See: Inconsistency in `_` -> `-` normalization · Issue #503 · pypa/flit · GitHub for the original issue.
It seems the next step here is to write a short PEP specifying what @uranusjr mentioned. @uranusjr or @hroncok , is this something you’re actively working on or plan to in the near future? If not, maybe I can help.
Just to confirm, what is the exact normalization procedure currently proposed? @uranusjr , you mentioned that the logic should follow
pkg_resources.safe_extra(), but then later highlighted a couple pathological user-hostile corner cases. Just to be clear, is
re.sub('[^A-Za-z0-9]+', '_', extra).lower()
the desired process, to avoid these issues while still preserving full meaningful backward compat?
Actually, as confirmed by my testing, in
safe_extra(), any runs of the normalization character (
_) are normalized to
_, but runs of
. are not normalized. So
a__b does normalize to
a..b remain as-is. The above procedure handles this case more sensibly, as well as the other ones you mention.
In terms of spec implementation, it seems PEP should mention the need to both revise the PEP 508 language on the topic, and update/correct the text in the
Provides-Extra field of the Core Metadata spec. The former is not currently hosted on the PyPA specifications site; perhaps the PEP could take the opportunity to formally declare such? The latter is, and so can be updated there; given this tweak is just to match existing established practice and doesn’t add, remove or substantially change the semantics of a metadata field, I’d think it doesn’t need a new core metadata version? @pf_moore , any insight on either of these?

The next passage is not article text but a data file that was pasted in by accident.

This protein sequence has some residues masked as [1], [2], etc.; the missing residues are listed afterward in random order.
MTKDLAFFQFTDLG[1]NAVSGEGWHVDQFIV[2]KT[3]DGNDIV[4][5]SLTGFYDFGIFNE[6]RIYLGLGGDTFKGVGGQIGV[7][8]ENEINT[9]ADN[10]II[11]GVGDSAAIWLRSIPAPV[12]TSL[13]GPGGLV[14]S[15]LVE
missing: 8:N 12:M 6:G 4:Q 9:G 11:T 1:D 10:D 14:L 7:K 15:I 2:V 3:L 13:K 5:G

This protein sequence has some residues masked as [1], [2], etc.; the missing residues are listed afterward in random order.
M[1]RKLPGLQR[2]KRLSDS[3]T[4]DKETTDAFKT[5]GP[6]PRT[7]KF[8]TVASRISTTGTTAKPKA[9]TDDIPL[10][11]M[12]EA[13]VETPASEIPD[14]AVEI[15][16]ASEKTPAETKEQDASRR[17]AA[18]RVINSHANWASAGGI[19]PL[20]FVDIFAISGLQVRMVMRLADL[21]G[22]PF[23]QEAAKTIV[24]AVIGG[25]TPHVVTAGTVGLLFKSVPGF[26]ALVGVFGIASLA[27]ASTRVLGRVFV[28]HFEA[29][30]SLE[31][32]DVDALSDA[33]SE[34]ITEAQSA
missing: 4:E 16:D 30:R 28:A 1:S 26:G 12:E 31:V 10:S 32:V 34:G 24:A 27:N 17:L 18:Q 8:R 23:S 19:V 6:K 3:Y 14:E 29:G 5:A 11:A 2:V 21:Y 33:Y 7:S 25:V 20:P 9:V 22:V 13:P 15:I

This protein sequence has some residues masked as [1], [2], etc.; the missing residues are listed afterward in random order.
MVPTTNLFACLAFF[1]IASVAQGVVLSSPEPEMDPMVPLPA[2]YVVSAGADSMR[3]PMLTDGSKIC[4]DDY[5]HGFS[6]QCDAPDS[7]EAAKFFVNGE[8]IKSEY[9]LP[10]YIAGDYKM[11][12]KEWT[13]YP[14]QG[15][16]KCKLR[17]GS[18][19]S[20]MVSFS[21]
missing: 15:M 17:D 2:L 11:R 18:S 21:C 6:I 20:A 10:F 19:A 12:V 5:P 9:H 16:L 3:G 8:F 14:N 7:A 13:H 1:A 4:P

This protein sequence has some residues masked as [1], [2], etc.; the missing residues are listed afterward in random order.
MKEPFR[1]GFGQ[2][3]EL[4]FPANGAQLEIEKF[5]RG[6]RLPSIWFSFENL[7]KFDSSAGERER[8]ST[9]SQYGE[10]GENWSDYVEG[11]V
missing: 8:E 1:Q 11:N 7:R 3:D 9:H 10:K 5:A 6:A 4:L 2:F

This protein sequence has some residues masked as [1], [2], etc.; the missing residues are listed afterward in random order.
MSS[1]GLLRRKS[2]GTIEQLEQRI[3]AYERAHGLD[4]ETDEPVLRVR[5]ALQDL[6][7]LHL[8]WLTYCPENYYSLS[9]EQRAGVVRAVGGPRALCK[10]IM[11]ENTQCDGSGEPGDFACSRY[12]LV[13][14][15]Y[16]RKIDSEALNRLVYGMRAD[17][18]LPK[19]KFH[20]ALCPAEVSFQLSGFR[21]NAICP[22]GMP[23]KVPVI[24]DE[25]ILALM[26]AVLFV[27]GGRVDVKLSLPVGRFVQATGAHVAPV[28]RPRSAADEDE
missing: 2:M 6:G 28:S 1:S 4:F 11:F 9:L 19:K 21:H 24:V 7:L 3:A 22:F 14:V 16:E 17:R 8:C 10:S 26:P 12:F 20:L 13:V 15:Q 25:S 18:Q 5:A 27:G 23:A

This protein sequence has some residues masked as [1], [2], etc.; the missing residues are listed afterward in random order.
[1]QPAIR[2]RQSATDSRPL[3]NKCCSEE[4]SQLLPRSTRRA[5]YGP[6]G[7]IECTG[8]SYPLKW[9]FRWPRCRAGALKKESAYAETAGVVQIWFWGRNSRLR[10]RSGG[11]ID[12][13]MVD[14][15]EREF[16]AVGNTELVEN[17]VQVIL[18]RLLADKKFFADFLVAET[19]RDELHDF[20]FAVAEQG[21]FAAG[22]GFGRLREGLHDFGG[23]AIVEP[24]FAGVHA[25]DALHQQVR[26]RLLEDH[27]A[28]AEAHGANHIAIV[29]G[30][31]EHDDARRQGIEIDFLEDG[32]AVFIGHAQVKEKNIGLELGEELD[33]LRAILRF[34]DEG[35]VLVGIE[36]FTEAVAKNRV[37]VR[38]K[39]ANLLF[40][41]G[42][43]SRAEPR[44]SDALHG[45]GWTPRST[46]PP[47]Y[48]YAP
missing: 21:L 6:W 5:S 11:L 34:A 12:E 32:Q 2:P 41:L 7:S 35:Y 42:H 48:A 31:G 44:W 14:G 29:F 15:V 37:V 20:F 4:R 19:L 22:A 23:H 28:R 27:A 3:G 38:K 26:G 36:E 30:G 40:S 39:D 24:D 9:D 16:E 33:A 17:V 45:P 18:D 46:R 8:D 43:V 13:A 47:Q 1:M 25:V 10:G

Finally, regarding implementation in packaging tools, @uranusjr is your intent that this be implemented in
packaging.utils.canonicalize_extra), and then pip can call that on both sides of the comparison when getting the extra, and setuptools and other backends can call it when writing
It looks like what’s happening here in the former case is that
array_types is getting normalized to
array-types per the rules for distribution names in PEP 503, just like the name part of the PEP 508 requirements specifiers in that context. However, the actual extras names themselves it is checking against are normalized per the rules implemented by
Unless I’m missing something, the fact that the normalization is not internally consistent on each side of the comparison seems like an bug, regardless of what the final normalization rule should be. @uranusjr , should this be addressed as such, or do you still prefer awaiting the outcome of this PEP as to what the normalization should be?
Unless I’m missing something, the fact that the normalization is not internally consistent on each side of the comparison seems like an bug
I think this a pip bug too. I previously reported it in Inconsistency in `_` -> `-` normalization (extras) · Issue #10757 · pypa/pip · GitHub.
They closed the bug redirecting here: